Tuesday, May 6, 2014

Why Did Microsoft Release The Windows XP Security Patch

Recently, the tech giant Microsoft came up with shocking news to end the Windows support given to the Windows XP operating system, a 12-year-old operating system from Microsoft. Even after so much years of its release, it is still being employed in many organizations and it holds the second place in the computer market share. With the end of support, the Windows XP users will no longer receive any security updates or support and your machine will become susceptible to viruses and cyber criminals.

Microsoft claims that their decision to end the support given to the XP was not just threatening and in fact, they have been planning this for years and those users who are not upgrading the Windows XP systems will make your machine more prone to cyber attacks. Moreover, the efficiency of the machine will also be decreased.

Microsoft’s official blog said, “After April 8, 2014, Microsoft will no longer provide security updates or technical support for Windows XP. Security updates patch vulnerabilities that may be exploited by malware and help keep users and their data safer. PCs running Windows XP after April 8, 2014, should not be considered to be protected, and it is important that you migrate to a current supported operating system – such as Windows 8.1 – so you can receive regular security updates to protect their computer from malicious attacks.”

From the above statement, it is clear that Microsoft really intended to stop all support for Windows XP. However, an issue in its Internet Explorer made them to reconsider the decision to stop support. For this reason, Microsoft was forced to release a patch to fix the issue found in its internet browser. The company’s general manager of trustworthy computing, Adrienne Hall, wrote on the Microsoft’s official blog saying, “We decided to fix it, fix it fast, and fix it for all our customers.”

An upgrade is imminent

The company officials said that Microsoft was forced to release an update since the issues with its IE occurred soon after they officially announced to end the support. This issue in the Internet Explorer made many organizations and companies switch to other browsers. Therefore, they released a security patch soon to ensure customer retention and to fix the issues that were seen in its Internet Explorer.

In the month of April, according to the studies conducted by StatCounter, Windows XP desktop computers constitute nearly 17.2 percent of the computer market share. When comparing the stats, this is a lower number, where a year ago, it was around 22.8 percent. This itself makes clear that most of the Windows XP users have started migrating to other OSs because of the end of Windows support for Windows XP. For more news on this, contact Windows customer care.

Monday, May 5, 2014

Removing The WhiteSmoke Toolbar From Your Computer

Whitesmoke toolbar has its advantages and disadvantages. One of the major advantages of the toolbar is that it helps users in translating web pages to a different language and checks the grammar in it. Now, not all of you might have installed the program knowingly as it comes bundled with other programs. In such conditions, you might find the toolbar annoying. If you are one among them, then this post would help you. Here, we will go through the steps involved in WhiteSmoke toolbar removal.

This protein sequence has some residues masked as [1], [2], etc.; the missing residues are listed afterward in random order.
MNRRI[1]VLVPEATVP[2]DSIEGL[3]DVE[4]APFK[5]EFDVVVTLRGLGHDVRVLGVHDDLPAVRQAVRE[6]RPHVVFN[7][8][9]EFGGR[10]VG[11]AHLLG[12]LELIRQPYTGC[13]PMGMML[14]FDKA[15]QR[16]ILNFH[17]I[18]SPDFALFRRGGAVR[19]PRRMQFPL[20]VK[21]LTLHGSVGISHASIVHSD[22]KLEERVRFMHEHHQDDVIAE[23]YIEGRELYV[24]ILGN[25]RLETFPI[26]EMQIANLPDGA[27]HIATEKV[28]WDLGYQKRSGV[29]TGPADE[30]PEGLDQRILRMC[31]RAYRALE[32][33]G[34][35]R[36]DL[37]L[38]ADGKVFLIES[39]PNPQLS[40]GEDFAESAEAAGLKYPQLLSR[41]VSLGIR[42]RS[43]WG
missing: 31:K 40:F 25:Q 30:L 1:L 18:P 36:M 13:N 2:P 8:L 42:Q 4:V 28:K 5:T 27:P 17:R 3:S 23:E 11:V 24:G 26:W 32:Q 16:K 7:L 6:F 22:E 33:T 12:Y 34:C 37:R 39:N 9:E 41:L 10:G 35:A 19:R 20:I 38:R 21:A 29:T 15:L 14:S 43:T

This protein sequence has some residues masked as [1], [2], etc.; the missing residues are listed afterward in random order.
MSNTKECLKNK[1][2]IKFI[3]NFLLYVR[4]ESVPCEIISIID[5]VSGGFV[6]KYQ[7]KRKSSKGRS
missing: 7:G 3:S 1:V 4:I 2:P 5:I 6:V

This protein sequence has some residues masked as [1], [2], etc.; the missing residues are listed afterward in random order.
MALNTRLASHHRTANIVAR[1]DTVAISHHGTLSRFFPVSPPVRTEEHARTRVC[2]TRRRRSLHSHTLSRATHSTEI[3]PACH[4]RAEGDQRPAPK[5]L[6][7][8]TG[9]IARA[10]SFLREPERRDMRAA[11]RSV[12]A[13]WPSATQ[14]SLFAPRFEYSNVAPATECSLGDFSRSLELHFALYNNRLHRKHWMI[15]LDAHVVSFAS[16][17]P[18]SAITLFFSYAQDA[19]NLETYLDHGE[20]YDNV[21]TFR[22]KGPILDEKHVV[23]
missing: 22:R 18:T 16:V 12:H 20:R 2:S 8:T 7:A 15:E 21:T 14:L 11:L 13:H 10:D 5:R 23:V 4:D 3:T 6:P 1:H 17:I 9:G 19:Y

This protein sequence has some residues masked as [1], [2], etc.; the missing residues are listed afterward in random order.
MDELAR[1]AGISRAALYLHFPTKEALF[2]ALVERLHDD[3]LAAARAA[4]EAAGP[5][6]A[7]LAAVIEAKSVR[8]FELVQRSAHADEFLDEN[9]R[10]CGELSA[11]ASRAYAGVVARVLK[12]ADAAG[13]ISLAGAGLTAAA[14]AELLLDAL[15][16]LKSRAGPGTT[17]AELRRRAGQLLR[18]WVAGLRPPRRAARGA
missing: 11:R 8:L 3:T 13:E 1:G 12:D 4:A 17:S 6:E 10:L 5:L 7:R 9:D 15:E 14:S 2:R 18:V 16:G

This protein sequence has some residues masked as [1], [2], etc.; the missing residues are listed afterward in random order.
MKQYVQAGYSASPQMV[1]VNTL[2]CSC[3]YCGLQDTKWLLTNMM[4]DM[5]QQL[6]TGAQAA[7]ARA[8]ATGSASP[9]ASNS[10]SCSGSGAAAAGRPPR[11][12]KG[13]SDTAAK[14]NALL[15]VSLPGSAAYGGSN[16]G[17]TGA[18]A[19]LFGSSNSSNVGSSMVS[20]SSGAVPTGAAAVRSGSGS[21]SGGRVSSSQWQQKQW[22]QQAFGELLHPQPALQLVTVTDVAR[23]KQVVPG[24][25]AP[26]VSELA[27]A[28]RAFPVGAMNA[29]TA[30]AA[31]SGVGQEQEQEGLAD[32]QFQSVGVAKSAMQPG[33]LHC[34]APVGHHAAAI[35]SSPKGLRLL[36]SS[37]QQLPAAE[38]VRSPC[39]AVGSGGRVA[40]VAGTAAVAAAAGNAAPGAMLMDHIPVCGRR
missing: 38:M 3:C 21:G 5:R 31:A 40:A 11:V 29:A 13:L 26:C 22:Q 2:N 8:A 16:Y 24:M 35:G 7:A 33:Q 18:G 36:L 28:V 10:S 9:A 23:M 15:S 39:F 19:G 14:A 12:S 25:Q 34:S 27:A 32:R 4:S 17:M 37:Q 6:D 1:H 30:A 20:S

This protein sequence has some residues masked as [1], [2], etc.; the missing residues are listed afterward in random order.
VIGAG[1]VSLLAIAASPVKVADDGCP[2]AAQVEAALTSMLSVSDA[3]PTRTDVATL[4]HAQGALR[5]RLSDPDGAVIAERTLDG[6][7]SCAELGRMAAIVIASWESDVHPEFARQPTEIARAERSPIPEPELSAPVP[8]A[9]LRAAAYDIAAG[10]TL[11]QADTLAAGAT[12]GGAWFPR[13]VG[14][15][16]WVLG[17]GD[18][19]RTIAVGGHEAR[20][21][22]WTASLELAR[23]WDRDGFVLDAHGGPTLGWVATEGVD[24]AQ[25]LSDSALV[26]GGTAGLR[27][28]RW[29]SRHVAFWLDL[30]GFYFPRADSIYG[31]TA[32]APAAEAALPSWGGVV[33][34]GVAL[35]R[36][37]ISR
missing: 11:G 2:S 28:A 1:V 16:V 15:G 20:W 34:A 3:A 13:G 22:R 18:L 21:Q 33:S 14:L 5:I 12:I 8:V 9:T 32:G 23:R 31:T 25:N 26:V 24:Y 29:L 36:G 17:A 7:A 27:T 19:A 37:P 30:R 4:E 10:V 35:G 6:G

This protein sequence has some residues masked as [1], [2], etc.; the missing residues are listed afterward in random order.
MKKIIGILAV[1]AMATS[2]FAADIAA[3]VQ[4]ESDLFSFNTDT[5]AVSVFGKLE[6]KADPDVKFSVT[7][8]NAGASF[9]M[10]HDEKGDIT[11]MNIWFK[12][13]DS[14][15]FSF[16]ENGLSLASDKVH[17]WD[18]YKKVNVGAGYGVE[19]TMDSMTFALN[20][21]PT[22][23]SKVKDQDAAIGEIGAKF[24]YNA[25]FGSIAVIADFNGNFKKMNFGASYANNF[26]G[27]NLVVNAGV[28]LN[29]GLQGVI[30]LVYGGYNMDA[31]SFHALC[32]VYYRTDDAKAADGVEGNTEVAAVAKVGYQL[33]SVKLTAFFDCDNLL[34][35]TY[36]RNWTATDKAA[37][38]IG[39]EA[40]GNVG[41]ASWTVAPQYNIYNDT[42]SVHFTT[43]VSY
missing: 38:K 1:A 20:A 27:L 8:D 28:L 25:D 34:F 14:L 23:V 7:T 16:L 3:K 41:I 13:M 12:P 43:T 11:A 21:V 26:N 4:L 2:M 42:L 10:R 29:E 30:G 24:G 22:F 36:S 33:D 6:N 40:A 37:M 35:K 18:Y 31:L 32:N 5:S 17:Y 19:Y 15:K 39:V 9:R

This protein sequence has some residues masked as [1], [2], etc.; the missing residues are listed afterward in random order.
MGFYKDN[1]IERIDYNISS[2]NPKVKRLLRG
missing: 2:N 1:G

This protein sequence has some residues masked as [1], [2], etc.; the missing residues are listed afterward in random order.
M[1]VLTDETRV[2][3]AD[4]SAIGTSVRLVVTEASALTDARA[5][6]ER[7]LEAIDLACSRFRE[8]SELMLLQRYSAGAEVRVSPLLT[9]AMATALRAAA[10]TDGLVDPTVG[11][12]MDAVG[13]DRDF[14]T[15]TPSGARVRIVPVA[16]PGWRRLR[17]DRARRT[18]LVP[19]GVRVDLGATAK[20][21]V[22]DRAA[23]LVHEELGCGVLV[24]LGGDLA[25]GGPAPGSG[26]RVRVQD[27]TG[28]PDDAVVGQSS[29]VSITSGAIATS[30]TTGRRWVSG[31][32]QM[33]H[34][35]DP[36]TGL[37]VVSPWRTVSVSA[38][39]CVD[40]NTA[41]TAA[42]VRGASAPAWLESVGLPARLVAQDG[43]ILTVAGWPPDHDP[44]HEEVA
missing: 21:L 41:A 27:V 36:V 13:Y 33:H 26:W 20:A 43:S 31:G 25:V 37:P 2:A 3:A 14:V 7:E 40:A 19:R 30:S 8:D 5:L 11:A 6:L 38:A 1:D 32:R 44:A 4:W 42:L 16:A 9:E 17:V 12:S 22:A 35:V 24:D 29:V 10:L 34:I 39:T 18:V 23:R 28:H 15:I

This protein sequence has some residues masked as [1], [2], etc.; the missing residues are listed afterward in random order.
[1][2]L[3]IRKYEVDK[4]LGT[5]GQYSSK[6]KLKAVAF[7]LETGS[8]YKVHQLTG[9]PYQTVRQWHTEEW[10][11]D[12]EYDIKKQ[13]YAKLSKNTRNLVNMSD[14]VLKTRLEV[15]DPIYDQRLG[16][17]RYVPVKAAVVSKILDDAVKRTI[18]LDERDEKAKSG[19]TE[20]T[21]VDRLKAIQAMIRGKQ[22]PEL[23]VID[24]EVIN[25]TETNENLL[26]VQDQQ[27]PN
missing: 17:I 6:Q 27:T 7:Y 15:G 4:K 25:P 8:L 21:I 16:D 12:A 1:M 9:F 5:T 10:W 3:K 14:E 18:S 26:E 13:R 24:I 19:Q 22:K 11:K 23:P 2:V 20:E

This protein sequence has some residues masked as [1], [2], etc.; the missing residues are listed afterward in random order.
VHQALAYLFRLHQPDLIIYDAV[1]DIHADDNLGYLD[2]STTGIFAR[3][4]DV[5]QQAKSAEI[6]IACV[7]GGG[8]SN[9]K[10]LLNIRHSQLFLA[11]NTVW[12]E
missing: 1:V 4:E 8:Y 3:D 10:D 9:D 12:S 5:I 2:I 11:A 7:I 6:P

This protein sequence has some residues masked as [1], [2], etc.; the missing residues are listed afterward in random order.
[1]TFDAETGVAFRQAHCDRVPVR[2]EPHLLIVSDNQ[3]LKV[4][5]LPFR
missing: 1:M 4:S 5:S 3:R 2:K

Removing WhiteSmoke from Chrome browser
  • Launch Google Chrome browser and click on the wrench icon found at the right top corner of the window.
  • From the drop down box, select the option Settings.
  • The above step opens a new tab in the browser with the title Settings.
  • Select Extensions found at the left pane of this window and this shows the extensions installed in the browser. 
  • Uncheck the Enabled option next to the WhiteSmoke toolbar.
  • If you wish to delete the toolbar, select the Recycle bin icon near it.
  • Close the Settings window and then Chrome browser. 
  • Launch the browser again and you will find that the WhiteSmoke toolbar has been removed from the browser successfully. 
Removing WhiteSmoke from Internet Explorer
  • Run Internet Explorer and select Tools from its menu bar.
  • Click Manage Add-ons and this launches the Manage Add-ons window.
  • From the different Add-on Types, select the option Toolbars and Extensions.
  • From the list of toolbars in the browser, locate WhiteSmoke toolbar and choose the button Disable located at the bottom of the window. 
  • Select the button Close and then close the internet browser. 
  • Launch the browser again and you will find that WhiteSmoke is no longer present in it.
Removing WhiteSmoke from Control Panel
  • Open Control Panel window and double-click on Add or remove programs.
  • In the window for Add or Remove programs, you can locate WhiteSmoke toolbar in the last section, since the programs are sorted in alphabetical order by default.
  • Select the toolbar and click on the button Remove.
  • Restart your computer to finish the removal process.
The above steps would help you with the WhiteSmoke toolbar removal process. Once this toolbar is removed from the computer, you will find that the internet browser no longer redirects you to unwanted pages and runs faster than before.